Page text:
He not only diagnosed what he considers to be the greatest challenges facing equity in today’s schools, but also offered some prescriptions, including diversifying the teaching force and organizing structures around the students with the highest needs — although he warned against silver bullets.
And despite his concern for the state of racial equity in schools and larger society today, he also offered a message of hope about the role schools can play in the movement for justice.
The speech was the keynote of the Reimagining Integration: Diverse and Equitable Schools national conference, “Moving Beyond Desegregation: Beyond Desegregation: Promising Practices for Creating Diverse and Equitable Schools.” Following the speech, King was on a panel with three of the inaugural cohort of RIDES Leadership Fellows: Angela Callado Kiley, Stefan Lallinger, and Mariel Novas.
“I really do believe that the work that you all are engaged in...is essential to the health and well-being of our democracy, and that the values around which we are all gathered this morning are under assault, and we have to reckon with that,” King said, referring to the current presidential administration, which has distanced itself from work on racial equity in schools.
King was the Secretary of Education under President Barack Obama, succeeding Arne Duncan. Now, he is the CEO of The Education Trust.
King noted that the Trump administration is considering rescinding guidance released under President Barack Obama regarding the racial discipline gap, among other actions that have ramped up challenges to educational equity.
“It was this school year that the President of the United States could not bring himself to make clear that the KKK and Nazis were on the wrong side on [the University of Virginia] campus,” he said.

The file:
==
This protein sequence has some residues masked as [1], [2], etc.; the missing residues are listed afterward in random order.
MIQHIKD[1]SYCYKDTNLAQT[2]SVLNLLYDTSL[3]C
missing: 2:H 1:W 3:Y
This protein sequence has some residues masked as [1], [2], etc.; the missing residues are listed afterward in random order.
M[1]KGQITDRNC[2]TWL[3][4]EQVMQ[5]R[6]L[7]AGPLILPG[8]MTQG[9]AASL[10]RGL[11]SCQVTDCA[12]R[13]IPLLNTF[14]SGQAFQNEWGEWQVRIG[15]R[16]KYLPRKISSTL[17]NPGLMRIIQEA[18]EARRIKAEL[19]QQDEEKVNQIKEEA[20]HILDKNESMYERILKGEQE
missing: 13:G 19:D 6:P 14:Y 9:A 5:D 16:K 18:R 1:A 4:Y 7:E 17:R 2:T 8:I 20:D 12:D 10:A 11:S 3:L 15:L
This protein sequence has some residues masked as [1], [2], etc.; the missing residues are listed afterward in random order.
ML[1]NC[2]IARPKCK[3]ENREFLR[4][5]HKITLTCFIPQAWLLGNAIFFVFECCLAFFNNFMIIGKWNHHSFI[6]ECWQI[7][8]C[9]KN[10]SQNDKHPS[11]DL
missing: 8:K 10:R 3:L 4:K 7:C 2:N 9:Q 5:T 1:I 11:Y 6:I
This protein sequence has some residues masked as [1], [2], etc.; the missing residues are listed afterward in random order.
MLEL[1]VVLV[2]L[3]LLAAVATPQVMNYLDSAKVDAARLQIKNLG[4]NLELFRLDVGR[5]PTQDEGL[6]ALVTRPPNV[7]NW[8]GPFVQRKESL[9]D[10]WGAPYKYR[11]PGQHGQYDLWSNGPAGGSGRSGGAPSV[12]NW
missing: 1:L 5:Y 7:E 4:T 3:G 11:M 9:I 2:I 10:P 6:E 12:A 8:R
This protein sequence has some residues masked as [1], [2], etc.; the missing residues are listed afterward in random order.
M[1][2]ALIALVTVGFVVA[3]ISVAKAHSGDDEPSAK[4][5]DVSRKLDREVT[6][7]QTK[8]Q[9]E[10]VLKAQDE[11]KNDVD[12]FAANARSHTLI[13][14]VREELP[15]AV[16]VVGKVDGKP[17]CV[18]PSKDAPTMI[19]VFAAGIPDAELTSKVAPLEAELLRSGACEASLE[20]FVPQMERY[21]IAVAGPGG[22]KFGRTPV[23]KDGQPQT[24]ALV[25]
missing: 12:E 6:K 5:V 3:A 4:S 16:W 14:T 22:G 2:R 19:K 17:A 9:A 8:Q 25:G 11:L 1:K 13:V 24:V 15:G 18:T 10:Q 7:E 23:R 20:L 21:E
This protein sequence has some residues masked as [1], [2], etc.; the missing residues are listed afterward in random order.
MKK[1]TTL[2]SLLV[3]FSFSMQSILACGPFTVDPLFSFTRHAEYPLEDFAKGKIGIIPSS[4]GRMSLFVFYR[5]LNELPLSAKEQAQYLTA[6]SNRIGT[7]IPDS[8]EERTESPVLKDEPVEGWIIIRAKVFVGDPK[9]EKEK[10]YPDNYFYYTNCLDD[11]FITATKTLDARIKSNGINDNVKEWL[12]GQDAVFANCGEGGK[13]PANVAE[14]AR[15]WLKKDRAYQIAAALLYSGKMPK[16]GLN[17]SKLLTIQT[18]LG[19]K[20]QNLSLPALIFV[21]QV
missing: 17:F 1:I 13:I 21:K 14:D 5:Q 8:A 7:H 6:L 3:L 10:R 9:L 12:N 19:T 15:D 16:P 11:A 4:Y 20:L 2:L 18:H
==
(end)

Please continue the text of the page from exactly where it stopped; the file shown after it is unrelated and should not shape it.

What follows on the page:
King said that he was the first Secretary of Education to be kicked out of high school. Both of his parents died by the time he was 12, and their absence shaped his teenage years.
“Kids live whole lives, not just school lives, and we have to be about trying to change outcomes in their whole lives,” he said.
“I was blessed that educators chose to see I was worth a second chance. For many of those kids, they don’t get that second chance...and the reality in our society is that that is quite true for our African-American students, our Latino students.”
He said despite persistent disparities in the way students of color are disciplined, taught and treated in schools, he was made hopeful by the energy at the conference. He called for interrogation not only of achievement gaps between schools and school districts, but within schools, noting that disaggregating data can often show students being underserved in schools that, on the whole, look alright.
“I’m inspired by the commitment...not only to diversity, but to the idea that diversity must lead to justice, and justice must mean to equity; that diversity, equity and justice work are the same work, but they require change.
Change, King said, will not come through one-off implicit bias workshops, or just by addressing that racism shapes our schools, though that’s a start.
“It’s not enough — it is not enough — just to name the problem,” he said.
King said that change will come with concerted efforts to empathize with students.
“But that takes work, that takes commitment, that takes acknowledgement of the challenges we have in creating belonging, and intentionality about changing them.
And, he said, it might require us to change the way we think about and structure our schools.
“What if we started with kids who face the greatest challenges, and figured out to make school work for them?” he asked.